Poor Dick, always the sidekick, always living in Batman's shadow. I'm no help, I admit, as I'll be starting off chatting about Nightwing by talking about Batman. I'm sure I'll be forgiven, though, half of the Internet is afflicted by the same need to talk about Batman.
Batman has, I think, the largest host of villains in the DC Universe. Or at the very least, he has the largest group of known villains. This is in large part due to his constant re-emergence in the popular culture, his TV shows and movies, but I suspect it is also due to the higher quality of villain Bats encounters. By higher quality, I mean that there is a sort of twisted bond between Batman and his rogues which leads to more engaging storytelling. As I've said before, Batman villains all are dark reflections of some aspect of Batman. Joker is a different reaction to One Bad Day, Penguin is the Son of Privilege Denied Happiness, Catwoman is Idle Ability, Scarecrow is Fear Internalized, and so on.
There is a second tier to Batman villains as well. These characters are also reflections of Batman, but rather than twist some internal character trait or What If of the character, they're just fit dudes in fancy suits, usually with an animal theme of their own. Killer Moth, Catman, Copperhead, etc. Their What If concept is nothing like "What if Bruce Wayne let his fear take hold of him and rule his life?" but instead more akin to "What if Batman was a bad guy? Also, moths." These guys tend to be just interesting enough for a battle here and there, but not so much as recurring threats. Looking over the list of Batman villains on wikipedia it's easy to spot these also-rans. Just look for the "And then Neron gave them powers" - if your characters is so meh that it takes a satanic stand-in to jazz it up, it's already too late.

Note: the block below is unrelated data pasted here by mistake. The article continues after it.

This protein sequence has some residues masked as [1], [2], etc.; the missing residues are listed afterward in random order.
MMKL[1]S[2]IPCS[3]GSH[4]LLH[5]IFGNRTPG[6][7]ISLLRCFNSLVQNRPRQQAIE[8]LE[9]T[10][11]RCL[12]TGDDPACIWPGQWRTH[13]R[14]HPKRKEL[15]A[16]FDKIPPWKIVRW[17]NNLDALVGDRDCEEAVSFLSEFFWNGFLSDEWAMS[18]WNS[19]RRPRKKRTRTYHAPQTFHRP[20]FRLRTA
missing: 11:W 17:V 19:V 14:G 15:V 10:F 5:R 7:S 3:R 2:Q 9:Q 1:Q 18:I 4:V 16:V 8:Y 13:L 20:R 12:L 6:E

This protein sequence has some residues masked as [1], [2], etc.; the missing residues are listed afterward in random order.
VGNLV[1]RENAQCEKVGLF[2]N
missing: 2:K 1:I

And in addition to all the villains who are in some part Batman, we have a host of heroes who want to be Batman as well. Batman, Inc is just the latest example of this trend, but the Batmen of All Nations concept goes way, way back. Hell, even Green Arrow and the first Blue Beetle are rich dudes in suits fighting crime for some reason (this also helps explain why I went with a fixie-riding lower-tech Arrow and the Jaime Reyes Beetle).
All this before we even get to the Elseworld versions (Owlman, Gaslight, Egyptian, Vampire, Beyond, etc).
Into this over-saturation of bats walks Dick Grayson, the one guy who, when it comes right down to it, has the biggest claim to be a Bat-knockoff. But by the time he does so, assuming the mantle of Nightwing, it's too late. He's like number 63 in an ongoing series. Batman himself doesn't help much. At least Flash and Green Lantern had the good sense to die/retire often enough to give others a crack at the job. But not Bats! He just gets shoved into a Lazarus Pit every so often in order to stay fighting trim and then just keeps on trucking. On those rare occasions when he's actually out of action, poor Dick still doesn't get a break. Instead, we have Battles For The Cowl and jerks with fireswords running around.
And when Dick does get to be the one real true Batman, he has to do so with Bruce Wayne's actual son as his Robin. Talk about a ticking clock.